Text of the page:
If you’ve been watching this year’s Olympics (or just reading the news), you’ve likely seen a few athletes with dark red/purple spots on their bodies. Earlier this week, superstar-Olympian Michael Phelps entered the pool with those large, dark circles on his shoulders and back; and so, the questions began. It’s called cupping. But what is it, and how much do we really know about what seems to be the latest trend?
Cupping is an ancient therapy that dates back nearly 2,000 years and has mostly been used in Middle Eastern and Asian countries. Many people have never heard of it before, and now it’s got us all in a frenzy trying to figure it out. Athletes use it as a healing therapy that consists of having round glass suction cups placed on the sore parts of their body. The cup creates a partial vacuum, which is believed to stimulate muscles and blood flow, while relieving pain.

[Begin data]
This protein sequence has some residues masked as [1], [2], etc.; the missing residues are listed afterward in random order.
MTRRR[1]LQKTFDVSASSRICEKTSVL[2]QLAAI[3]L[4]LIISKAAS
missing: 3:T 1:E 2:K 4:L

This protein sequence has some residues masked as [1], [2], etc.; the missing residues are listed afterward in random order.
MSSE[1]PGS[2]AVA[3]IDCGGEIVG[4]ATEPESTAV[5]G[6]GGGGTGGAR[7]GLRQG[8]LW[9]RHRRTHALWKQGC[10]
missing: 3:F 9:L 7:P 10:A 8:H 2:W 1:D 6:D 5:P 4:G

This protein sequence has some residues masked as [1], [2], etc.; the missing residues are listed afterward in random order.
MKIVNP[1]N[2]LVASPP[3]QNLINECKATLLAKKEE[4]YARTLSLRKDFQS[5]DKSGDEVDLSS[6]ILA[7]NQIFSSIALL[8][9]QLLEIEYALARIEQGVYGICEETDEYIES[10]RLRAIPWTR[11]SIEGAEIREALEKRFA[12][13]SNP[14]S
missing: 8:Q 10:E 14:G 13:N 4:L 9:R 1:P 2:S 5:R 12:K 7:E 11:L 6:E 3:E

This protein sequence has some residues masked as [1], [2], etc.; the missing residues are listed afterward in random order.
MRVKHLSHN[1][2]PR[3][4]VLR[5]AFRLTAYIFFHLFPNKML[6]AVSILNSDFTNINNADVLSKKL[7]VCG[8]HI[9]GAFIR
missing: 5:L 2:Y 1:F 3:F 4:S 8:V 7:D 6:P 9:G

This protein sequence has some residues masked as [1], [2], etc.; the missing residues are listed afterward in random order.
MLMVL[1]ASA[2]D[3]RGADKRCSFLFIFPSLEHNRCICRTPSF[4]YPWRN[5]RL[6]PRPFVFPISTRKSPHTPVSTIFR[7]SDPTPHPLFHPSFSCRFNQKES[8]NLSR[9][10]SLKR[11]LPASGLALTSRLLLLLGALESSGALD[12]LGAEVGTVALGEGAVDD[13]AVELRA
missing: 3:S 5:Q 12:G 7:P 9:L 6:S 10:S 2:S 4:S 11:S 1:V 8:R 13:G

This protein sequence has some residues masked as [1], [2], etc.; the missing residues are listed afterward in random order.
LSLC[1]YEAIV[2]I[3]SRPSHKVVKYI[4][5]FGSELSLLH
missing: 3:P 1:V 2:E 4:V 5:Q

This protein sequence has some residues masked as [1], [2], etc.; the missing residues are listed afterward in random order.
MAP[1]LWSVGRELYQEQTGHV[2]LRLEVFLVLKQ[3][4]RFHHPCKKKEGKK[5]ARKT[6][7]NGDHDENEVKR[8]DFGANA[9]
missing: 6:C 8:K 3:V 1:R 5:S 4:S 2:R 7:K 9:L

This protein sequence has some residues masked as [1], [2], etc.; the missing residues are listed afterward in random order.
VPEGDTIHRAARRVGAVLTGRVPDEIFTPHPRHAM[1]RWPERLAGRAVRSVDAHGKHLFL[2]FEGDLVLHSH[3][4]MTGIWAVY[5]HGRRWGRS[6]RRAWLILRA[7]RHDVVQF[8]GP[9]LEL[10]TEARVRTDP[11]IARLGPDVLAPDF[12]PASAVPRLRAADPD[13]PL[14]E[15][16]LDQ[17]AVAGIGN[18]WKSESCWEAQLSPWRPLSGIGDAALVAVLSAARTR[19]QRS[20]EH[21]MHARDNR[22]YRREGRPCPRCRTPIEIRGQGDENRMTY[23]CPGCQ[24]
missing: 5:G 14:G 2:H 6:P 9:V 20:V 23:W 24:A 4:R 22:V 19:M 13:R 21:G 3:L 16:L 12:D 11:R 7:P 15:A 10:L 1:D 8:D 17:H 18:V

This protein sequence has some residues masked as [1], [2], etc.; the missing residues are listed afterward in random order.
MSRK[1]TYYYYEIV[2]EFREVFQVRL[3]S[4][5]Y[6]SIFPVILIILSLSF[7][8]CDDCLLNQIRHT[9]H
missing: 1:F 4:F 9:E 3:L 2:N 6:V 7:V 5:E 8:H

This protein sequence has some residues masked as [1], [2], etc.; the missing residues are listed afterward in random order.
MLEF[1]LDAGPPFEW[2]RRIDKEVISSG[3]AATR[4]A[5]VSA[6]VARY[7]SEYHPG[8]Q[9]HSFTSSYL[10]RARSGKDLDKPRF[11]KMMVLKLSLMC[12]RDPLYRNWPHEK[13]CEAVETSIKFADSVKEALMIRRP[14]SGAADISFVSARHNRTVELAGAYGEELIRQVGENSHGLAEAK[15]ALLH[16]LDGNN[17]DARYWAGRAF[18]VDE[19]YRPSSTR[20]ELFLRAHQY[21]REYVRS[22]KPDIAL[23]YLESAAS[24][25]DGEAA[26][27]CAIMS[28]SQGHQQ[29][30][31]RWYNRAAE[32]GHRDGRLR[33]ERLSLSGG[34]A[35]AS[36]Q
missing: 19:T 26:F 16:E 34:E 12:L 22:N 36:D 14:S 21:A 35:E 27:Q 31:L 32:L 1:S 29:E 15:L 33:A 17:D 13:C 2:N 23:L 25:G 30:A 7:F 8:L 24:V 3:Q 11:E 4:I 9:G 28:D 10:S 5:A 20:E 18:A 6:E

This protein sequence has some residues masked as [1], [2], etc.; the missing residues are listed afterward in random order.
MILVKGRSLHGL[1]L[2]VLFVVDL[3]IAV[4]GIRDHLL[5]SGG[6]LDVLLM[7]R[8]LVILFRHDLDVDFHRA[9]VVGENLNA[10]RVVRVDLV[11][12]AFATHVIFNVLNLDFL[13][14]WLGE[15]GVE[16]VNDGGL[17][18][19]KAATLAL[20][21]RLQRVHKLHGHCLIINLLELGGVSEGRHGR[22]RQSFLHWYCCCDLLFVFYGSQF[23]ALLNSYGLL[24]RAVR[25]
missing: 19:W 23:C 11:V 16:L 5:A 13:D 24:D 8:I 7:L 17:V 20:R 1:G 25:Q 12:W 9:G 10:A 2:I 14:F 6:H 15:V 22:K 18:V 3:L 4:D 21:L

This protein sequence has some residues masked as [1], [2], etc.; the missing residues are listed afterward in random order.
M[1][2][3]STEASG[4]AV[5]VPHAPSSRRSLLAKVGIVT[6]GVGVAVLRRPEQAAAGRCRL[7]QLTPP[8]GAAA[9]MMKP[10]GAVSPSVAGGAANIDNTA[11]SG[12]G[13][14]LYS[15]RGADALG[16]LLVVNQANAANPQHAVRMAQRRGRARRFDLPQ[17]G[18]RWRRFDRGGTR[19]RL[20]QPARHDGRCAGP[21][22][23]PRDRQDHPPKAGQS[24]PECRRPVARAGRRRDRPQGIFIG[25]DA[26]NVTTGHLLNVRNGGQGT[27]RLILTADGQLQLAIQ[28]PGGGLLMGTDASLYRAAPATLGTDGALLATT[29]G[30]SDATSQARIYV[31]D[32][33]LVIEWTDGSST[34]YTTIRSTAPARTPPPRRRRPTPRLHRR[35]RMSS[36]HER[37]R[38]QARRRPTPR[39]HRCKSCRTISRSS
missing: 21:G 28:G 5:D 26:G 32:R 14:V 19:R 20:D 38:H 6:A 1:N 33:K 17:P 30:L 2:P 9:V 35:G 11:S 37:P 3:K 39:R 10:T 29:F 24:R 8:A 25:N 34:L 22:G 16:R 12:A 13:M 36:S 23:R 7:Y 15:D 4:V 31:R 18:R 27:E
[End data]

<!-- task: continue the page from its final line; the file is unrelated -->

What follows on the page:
Most of the world saw Phelps’ cupping marks for the first time this week, but turns out he’s actually been practicing the treatment for at least a year. So does it hurt? Here’s a quick look at Phelps’